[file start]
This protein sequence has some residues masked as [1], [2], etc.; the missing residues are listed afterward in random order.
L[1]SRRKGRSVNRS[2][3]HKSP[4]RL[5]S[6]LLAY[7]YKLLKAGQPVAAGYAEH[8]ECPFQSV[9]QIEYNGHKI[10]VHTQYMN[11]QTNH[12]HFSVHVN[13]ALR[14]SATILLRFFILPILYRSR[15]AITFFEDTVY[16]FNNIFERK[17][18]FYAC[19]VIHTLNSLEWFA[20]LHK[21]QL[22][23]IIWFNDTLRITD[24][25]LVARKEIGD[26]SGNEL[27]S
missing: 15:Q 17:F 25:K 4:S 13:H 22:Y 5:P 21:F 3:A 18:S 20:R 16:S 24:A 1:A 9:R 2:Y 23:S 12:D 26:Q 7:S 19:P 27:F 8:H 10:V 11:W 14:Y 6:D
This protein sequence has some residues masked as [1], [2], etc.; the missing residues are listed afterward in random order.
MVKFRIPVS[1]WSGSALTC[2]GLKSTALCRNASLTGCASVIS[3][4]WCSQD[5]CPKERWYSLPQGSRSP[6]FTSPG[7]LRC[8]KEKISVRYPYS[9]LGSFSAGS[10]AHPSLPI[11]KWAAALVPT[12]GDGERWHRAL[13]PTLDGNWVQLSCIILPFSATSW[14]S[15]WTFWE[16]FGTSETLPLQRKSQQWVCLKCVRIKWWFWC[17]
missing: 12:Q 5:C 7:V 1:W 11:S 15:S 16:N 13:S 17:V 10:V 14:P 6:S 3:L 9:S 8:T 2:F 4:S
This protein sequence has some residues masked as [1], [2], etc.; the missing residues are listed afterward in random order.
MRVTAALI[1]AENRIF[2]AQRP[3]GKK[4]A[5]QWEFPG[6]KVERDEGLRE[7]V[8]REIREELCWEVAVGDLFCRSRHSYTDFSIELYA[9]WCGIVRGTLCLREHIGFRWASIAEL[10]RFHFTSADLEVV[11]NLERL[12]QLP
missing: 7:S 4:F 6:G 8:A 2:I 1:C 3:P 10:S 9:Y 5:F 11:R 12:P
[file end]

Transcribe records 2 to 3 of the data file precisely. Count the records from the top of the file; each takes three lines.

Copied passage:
This protein sequence has some residues masked as [1], [2], etc.; the missing residues are listed afterward in random order.
MVKFRIPVS[1]WSGSALTC[2]GLKSTALCRNASLTGCASVIS[3][4]WCSQD[5]CPKERWYSLPQGSRSP[6]FTSPG[7]LRC[8]KEKISVRYPYS[9]LGSFSAGS[10]AHPSLPI[11]KWAAALVPT[12]GDGERWHRAL[13]PTLDGNWVQLSCIILPFSATSW[14]S[15]WTFWE[16]FGTSETLPLQRKSQQWVCLKCVRIKWWFWC[17]
missing: 12:Q 5:C 7:V 1:W 11:S 15:S 16:N 13:S 17:V 10:V 14:P 6:S 3:L 9:S 8:T 2:F 4:S
This protein sequence has some residues masked as [1], [2], etc.; the missing residues are listed afterward in random order.
MRVTAALI[1]AENRIF[2]AQRP[3]GKK[4]A[5]QWEFPG[6]KVERDEGLRE[7]V[8]REIREELCWEVAVGDLFCRSRHSYTDFSIELYA[9]WCGIVRGTLCLREHIGFRWASIAEL[10]RFHFTSADLEVV[11]NLERL[12]QLP
missing: 7:S 4:F 6:G 8:A 2:I 1:C 3:P 10:S 9:Y 5:F 11:R 12:P